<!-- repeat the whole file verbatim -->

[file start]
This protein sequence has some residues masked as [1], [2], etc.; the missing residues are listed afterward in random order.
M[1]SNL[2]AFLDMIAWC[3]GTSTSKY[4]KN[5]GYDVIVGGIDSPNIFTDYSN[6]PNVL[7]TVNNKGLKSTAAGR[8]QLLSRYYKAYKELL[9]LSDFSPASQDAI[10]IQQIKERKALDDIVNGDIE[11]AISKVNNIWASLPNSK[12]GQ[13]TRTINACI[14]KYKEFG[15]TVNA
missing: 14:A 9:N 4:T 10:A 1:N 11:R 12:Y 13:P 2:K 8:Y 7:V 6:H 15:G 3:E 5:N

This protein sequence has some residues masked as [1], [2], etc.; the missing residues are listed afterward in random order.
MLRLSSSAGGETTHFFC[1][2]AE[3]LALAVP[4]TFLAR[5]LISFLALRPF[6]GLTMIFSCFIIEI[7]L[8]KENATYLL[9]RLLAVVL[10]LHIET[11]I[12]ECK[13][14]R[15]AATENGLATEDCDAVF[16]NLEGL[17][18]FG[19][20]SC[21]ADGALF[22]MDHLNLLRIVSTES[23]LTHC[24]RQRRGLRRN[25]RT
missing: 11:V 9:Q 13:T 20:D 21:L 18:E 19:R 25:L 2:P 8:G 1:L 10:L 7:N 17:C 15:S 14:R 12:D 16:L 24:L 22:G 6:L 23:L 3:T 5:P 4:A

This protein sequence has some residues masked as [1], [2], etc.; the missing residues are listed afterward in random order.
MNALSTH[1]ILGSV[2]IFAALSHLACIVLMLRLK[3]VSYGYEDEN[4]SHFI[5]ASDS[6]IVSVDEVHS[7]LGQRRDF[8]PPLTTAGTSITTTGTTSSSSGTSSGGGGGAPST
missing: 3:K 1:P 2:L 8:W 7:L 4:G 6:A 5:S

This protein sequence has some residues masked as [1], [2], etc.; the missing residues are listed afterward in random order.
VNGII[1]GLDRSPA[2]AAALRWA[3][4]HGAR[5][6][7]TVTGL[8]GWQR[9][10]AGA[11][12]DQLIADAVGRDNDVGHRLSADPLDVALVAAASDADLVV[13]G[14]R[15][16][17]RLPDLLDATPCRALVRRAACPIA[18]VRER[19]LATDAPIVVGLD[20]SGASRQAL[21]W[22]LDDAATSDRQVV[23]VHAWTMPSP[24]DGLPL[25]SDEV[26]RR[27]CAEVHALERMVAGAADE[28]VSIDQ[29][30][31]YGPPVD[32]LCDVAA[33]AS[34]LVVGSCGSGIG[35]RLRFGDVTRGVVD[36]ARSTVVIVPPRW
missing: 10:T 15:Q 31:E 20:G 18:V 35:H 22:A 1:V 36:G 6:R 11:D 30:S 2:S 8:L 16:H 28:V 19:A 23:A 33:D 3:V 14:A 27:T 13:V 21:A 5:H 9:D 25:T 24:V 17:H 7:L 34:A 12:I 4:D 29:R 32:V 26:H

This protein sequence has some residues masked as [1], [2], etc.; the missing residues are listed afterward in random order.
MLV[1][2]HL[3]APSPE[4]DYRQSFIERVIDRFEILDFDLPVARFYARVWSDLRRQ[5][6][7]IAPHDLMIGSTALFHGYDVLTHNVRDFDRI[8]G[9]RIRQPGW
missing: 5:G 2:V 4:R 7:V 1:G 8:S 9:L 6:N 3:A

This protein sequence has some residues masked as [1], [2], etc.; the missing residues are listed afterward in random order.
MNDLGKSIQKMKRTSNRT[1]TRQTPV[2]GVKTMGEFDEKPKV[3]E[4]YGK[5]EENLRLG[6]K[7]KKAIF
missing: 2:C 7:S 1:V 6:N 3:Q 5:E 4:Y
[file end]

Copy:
This protein sequence has some residues masked as [1], [2], etc.; the missing residues are listed afterward in random order.
M[1]SNL[2]AFLDMIAWC[3]GTSTSKY[4]KN[5]GYDVIVGGIDSPNIFTDYSN[6]PNVL[7]TVNNKGLKSTAAGR[8]QLLSRYYKAYKELL[9]LSDFSPASQDAI[10]IQQIKERKALDDIVNGDIE[11]AISKVNNIWASLPNSK[12]GQ[13]TRTINACI[14]KYKEFG[15]TVNA
missing: 14:A 9:N 4:T 10:A 1:N 11:R 12:Y 13:P 2:K 8:Y 7:V 6:H 15:G 3:E 5:N

This protein sequence has some residues masked as [1], [2], etc.; the missing residues are listed afterward in random order.
MLRLSSSAGGETTHFFC[1][2]AE[3]LALAVP[4]TFLAR[5]LISFLALRPF[6]GLTMIFSCFIIEI[7]L[8]KENATYLL[9]RLLAVVL[10]LHIET[11]I[12]ECK[13][14]R[15]AATENGLATEDCDAVF[16]NLEGL[17][18]FG[19][20]SC[21]ADGALF[22]MDHLNLLRIVSTES[23]LTHC[24]RQRRGLRRN[25]RT
missing: 11:V 9:Q 13:T 20:D 21:L 18:E 19:R 25:L 2:P 8:G 1:L 10:L 7:N 17:C 15:S 14:R 12:D 16:L 24:L 22:G 6:L 23:L 3:T 5:P 4:A

This protein sequence has some residues masked as [1], [2], etc.; the missing residues are listed afterward in random order.
MNALSTH[1]ILGSV[2]IFAALSHLACIVLMLRLK[3]VSYGYEDEN[4]SHFI[5]ASDS[6]IVSVDEVHS[7]LGQRRDF[8]PPLTTAGTSITTTGTTSSSSGTSSGGGGGAPST
missing: 3:K 1:P 2:L 8:W 7:L 4:G 6:A 5:S

This protein sequence has some residues masked as [1], [2], etc.; the missing residues are listed afterward in random order.
VNGII[1]GLDRSPA[2]AAALRWA[3][4]HGAR[5][6][7]TVTGL[8]GWQR[9][10]AGA[11][12]DQLIADAVGRDNDVGHRLSADPLDVALVAAASDADLVV[13]G[14]R[15][16][17]RLPDLLDATPCRALVRRAACPIA[18]VRER[19]LATDAPIVVGLD[20]SGASRQAL[21]W[22]LDDAATSDRQVV[23]VHAWTMPSP[24]DGLPL[25]SDEV[26]RR[27]CAEVHALERMVAGAADE[28]VSIDQ[29][30][31]YGPPVD[32]LCDVAA[33]AS[34]LVVGSCGSGIG[35]RLRFGDVTRGVVD[36]ARSTVVIVPPRW
missing: 10:T 15:Q 31:E 20:G 18:V 35:H 22:A 1:V 36:G 6:R 11:D 30:S 2:S 8:L 16:H 28:V 19:A 23:A 33:D 3:V 14:A 27:T 13:V 21:A 5:H 9:D 25:T 24:V 17:H 7:L 34:A 12:I 4:D 29:R 32:V 26:H

This protein sequence has some residues masked as [1], [2], etc.; the missing residues are listed afterward in random order.
MLV[1][2]HL[3]APSPE[4]DYRQSFIERVIDRFEILDFDLPVARFYARVWSDLRRQ[5][6][7]IAPHDLMIGSTALFHGYDVLTHNVRDFDRI[8]G[9]RIRQPGW
missing: 5:G 2:V 4:R 7:V 1:G 8:S 9:L 6:N 3:A

This protein sequence has some residues masked as [1], [2], etc.; the missing residues are listed afterward in random order.
MNDLGKSIQKMKRTSNRT[1]TRQTPV[2]GVKTMGEFDEKPKV[3]E[4]YGK[5]EENLRLG[6]K[7]KKAIF
missing: 2:C 7:S 1:V 6:N 3:Q 5:E 4:Y